importune
Pronunciation
  • (British) IPA: /ɪmpɔːˈtjuːn/, /ɪmˈpɔːtjuːn/
  • (America) IPA: /ɪmpɔɹˈtuːn/
Verb

importune (importunes, present participle importuning; past and past participle importuned)

  1. To bother, trouble, irritate.
    • 1603, Michel de Montaigne, chapter 17, in John Florio, transl., The Essayes, […], book II, printed at London: By Val[entine] Simmes for Edward Blount […], OCLC 946730821 ↗:
      To deliberate, be it but in slight matters, doth importune me.
    • 1813, Pride and Prejudice, by Jane Austen, Chapter 14
      But I will no longer importune my young cousin.
  2. To harass with persistent requests.
    • 1610, The Tempest, by Shakespeare, act 2 scene 1
      You were kneel'd to, and importun'd otherwise / By all of us; […].
    • 1712, Jonathan Swift, The Conduct of the Allies, and of the late Ministry, in beginning and carrying on the present War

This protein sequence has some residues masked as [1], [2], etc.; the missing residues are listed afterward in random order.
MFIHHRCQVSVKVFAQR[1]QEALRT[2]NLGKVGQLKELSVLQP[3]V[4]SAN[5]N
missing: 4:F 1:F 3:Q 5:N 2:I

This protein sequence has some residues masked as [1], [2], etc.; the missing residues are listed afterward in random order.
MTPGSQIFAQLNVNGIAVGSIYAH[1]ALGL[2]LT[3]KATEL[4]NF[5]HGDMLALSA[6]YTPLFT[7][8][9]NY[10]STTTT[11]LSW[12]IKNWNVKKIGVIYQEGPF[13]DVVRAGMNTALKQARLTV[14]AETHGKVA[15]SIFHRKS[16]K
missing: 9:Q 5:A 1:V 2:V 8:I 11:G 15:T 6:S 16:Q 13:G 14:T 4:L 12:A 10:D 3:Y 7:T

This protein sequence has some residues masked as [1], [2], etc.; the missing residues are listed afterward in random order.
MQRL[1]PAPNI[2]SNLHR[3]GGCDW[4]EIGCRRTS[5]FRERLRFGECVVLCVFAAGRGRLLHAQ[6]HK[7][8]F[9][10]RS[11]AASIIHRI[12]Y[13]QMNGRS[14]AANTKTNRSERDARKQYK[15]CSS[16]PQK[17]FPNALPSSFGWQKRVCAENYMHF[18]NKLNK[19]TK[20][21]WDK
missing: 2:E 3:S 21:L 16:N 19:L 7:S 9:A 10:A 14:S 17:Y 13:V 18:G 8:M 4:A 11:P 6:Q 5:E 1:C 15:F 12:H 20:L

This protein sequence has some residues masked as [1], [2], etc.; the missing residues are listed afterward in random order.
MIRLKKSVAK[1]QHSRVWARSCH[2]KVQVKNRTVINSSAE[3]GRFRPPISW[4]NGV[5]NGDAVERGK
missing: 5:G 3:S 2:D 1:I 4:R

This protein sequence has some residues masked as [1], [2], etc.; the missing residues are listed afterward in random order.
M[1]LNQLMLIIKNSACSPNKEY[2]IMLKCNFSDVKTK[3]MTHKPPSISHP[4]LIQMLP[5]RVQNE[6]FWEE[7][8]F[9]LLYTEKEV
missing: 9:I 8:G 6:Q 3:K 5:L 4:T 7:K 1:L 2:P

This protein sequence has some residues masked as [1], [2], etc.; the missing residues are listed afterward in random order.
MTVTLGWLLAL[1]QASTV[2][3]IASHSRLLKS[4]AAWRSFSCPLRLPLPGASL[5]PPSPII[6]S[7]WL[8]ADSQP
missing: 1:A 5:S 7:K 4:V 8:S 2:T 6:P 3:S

Their ministers and residents here have perpetually importuned the court with unreasonable demands.
  3. To approach to offer one's services as a prostitute, or otherwise make improper proposals.
  4. (obsolete) To import; to signify.
    • It importunes death.
Translations Translations Adjective

importune

  1. (obsolete) Grievous, severe, exacting.
    • 1590, Edmund Spenser, The Faerie Queene, II.vi:
      And therewithall he fiercely at him flew, / And with importune outrage him assayld [...].
  2. (obsolete) Inopportune; unseasonable.
  3. (obsolete) Troublesome; vexatious; persistent.
    • And their importune fates all satisfied.
    • 1625, Francis Bacon, Of Envy
      Of all other affections it [envy] is the most importune and continual.
Related terms


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